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MRT-3 finishes repairing and upgrading all 72 train cars

Now ready for operation

Keeping the MRT-3 running properly is no easy task. PHOTO FROM DEPARTMENT OF TRANSPORTATION

As a huge boon for all commuters who ply the nation’s busiest thoroughfare, all train cars of the Metro Rail Transit Line 3 (MRT-3) have been successfully overhauled. These train cars were accepted for service on February 2. This is very welcome news to a nation still plagued with public transportation issues, further hobbled by massive traffic jams and a shortage of safe, reliable, and affordable public-utility vehicles that operate consistently and reliably.

This project has ensured that the parts and components of the 72 train cars were either overhauled or replaced to restore the fleet to its optimum condition. It was a long time coming for the MRT-3 as decades of neglect coupled with constant issues between the national government and the private consortium presented many stumbling blocks that ultimately burdened end users. At its lowest, various trains were cannibalized for parts which ultimately decreased the number of operable trains down to as low as 20 trains, according to insiders familiar with the situation.

Does this make you look forward to riding the MRT-3? IMAGE FROM DEPARTMENT OF TRANSPORTATION

Today, all that is a distant past as all 72 train cars have finally been properly disassembled, inspected for wear and tear, repaired, and fitted with modern components giving them a new lease on life. The newly overhauled train cars all passed the required quality and safety checks prior to deployment for regular use.

There are brand-new air-conditioning units and new gangway bellows and articulation mechanisms, plus a new public address system onboard for the benefit and convenience of the riding public (particularly as trains announce their approach to and departure from each of the 13 stations).

More rolling stock upgrades consist of new bogie parts including bogie frames, wheels and axles; traction motors; and gearboxes fitted by the Sumitomo-led maintenance consortium as part of the refurbishment. Lastly, new electrical parts and accessories including windshield, interior and exterior lights, and passenger hand-straps were also fitted. On the exterior and interior surfaces (including the passenger seats), new paint was applied to spruce up the trains, which first operated on December 15, 1999almost a quarter of a century ago.

The MRT stations are much busier now in the new normal. PHOTO BY LEANDRO MANGUBAT

As a backstory, in 2014, two years after the Japanese Sumitomo-MHI-TESP consortium’s maintenance contract expired, the Department of Transportation and Communications (now known as DOTr) decided to handle the maintenance of the MRT-3. Questions and allegations of fraud as well as general incompetence, along with lack of funding, saw the railway system degrade to its lowest point.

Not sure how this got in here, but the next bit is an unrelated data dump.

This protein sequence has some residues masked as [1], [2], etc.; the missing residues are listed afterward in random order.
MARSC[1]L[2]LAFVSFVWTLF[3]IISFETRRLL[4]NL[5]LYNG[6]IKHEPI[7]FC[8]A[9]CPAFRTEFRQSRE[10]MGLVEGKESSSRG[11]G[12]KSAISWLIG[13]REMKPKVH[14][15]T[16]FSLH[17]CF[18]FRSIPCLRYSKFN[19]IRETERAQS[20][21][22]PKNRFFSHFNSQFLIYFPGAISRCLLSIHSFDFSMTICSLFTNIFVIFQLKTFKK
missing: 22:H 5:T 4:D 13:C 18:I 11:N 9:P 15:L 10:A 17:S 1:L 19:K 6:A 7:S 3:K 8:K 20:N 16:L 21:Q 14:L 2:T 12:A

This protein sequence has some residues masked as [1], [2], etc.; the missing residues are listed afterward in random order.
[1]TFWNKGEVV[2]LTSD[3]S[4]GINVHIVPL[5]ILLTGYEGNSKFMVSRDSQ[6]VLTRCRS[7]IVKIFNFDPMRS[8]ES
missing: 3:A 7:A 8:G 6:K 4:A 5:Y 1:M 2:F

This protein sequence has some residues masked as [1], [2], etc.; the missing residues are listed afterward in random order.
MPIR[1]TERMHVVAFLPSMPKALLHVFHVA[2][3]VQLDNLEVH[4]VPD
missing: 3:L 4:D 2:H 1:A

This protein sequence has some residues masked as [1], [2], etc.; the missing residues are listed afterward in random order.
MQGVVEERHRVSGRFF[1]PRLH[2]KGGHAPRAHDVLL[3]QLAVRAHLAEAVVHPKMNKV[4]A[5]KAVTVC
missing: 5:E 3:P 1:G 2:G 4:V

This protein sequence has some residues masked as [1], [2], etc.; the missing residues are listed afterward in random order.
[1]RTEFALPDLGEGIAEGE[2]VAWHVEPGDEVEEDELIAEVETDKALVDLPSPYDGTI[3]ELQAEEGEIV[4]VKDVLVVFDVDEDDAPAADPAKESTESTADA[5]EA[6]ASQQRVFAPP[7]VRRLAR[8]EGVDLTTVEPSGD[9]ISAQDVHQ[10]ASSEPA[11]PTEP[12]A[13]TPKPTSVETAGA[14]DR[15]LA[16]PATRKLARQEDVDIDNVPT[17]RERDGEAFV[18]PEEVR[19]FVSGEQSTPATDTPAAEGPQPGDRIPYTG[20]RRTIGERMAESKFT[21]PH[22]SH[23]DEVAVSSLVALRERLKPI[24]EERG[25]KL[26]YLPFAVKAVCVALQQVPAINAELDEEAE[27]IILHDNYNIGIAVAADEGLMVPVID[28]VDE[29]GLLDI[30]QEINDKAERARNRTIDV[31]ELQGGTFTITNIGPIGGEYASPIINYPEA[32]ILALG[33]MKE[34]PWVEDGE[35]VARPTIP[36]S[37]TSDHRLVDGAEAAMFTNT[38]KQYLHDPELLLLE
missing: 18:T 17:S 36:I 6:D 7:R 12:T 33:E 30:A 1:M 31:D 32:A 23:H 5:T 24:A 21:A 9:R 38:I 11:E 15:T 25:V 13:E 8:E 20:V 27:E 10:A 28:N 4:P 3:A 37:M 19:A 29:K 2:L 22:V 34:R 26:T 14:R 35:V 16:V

Experts from Hong Kong’s Mass Transit Railway Corporation (considered the best mass rail transit line and company in the world) were brought in and commissioned to review the system. MTRC’s review showed that the rail system was compromised due to the DOTC’s poor, inept, inefficient, and underfunded maintenance program that was well below the minimum required to keep a world-class line operating consistently, reliably, and safely.

In response to this, the line underwent a comprehensive rehabilitation program funded by Japan’s official development assistance from 2019 to 2021, which also fell under the Duterte Administration’s Build, Build, Build” program. This resulted in upgraded facilities, railway tracks, trains, and other systems. The upgraded trains were the last to be attended to, and are finally finished.

Sumitomo-MHI-TESP was reinstated as maintenance provider, and the upgrades commenced. The Japanese maintenance consortium designed and built the EDSA-MRT-3 system, and had maintained it from the start of operations in 2000 until 2012, when their contract expired. The last time the train cars were successfully refurbished was in 2010, also by Sumitomo-MHI-TESP.

In December 2021, Sumitomo completed the massive rehabilitation of all the other subsystems of the rail line prior to the rehabilitation of the 72 cars.

Public transportation needs to be convenient and efficient enough to reduce car usage and ease traffic congestion. PHOTO BY LEANDRO MANGUBAT

In its current form, the MRT-3 (also known as the Yellow Line, previously classified as the Blue Line) can handle a maximum of 550,000 passengers for all 72 train cars operating from morning to evening along its 16.9km route. This route spans 13 stations and traverses EDSAfrom the DOTr Common Station in Quezon City to the Taft Avenue Station in Pasay City.

Prior to all 72 train cars operating, the MRT-3’s ridership was almost half that, with only 273,141 average daily ridership in 2022. Let’s hope the operable trains increase this and help ease the burden for the Filipino commuting public.

Botchi Santos

Botchi is your friendly, walking car encyclopedia. He loves helping people choose the right vehicle for themselves as much as he enjoys picking the right one for himself. Expect him to write about car culture, test drives and car-shopping advice. His regular column is called ‘Car Life’.